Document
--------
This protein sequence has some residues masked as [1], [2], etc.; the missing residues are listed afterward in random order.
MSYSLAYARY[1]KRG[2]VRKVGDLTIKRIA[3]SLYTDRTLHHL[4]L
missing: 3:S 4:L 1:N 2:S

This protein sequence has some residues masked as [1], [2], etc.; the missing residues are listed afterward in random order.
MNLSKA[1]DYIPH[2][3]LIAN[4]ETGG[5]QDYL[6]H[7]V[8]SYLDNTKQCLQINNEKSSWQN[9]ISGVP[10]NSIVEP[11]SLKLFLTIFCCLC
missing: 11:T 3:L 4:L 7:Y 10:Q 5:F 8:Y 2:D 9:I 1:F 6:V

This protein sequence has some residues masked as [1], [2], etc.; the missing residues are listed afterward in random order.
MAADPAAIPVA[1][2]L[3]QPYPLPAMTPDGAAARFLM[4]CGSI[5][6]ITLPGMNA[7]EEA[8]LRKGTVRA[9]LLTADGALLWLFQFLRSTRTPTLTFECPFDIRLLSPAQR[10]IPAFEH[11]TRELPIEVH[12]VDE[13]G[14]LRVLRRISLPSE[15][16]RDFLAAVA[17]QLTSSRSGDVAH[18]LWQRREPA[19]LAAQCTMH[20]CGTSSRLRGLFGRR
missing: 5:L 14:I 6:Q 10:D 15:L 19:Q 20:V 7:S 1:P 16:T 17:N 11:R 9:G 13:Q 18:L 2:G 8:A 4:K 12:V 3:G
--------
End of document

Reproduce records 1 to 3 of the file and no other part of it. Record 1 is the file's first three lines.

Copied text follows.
This protein sequence has some residues masked as [1], [2], etc.; the missing residues are listed afterward in random order.
MSYSLAYARY[1]KRG[2]VRKVGDLTIKRIA[3]SLYTDRTLHHL[4]L
missing: 3:S 4:L 1:N 2:S

This protein sequence has some residues masked as [1], [2], etc.; the missing residues are listed afterward in random order.
MNLSKA[1]DYIPH[2][3]LIAN[4]ETGG[5]QDYL[6]H[7]V[8]SYLDNTKQCLQINNEKSSWQN[9]ISGVP[10]NSIVEP[11]SLKLFLTIFCCLC
missing: 11:T 3:L 4:L 7:Y 10:Q 5:F 8:Y 2:D 9:I 1:F 6:V

This protein sequence has some residues masked as [1], [2], etc.; the missing residues are listed afterward in random order.
MAADPAAIPVA[1][2]L[3]QPYPLPAMTPDGAAARFLM[4]CGSI[5][6]ITLPGMNA[7]EEA[8]LRKGTVRA[9]LLTADGALLWLFQFLRSTRTPTLTFECPFDIRLLSPAQR[10]IPAFEH[11]TRELPIEVH[12]VDE[13]G[14]LRVLRRISLPSE[15][16]RDFLAAVA[17]QLTSSRSGDVAH[18]LWQRREPA[19]LAAQCTMH[20]CGTSSRLRGLFGRR
missing: 5:L 14:I 6:Q 10:D 15:L 19:Q 20:V 7:S 1:P 16:T 17:N 11:R 9:G 13:Q 18:L 2:G 8:A 4:K 12:V 3:G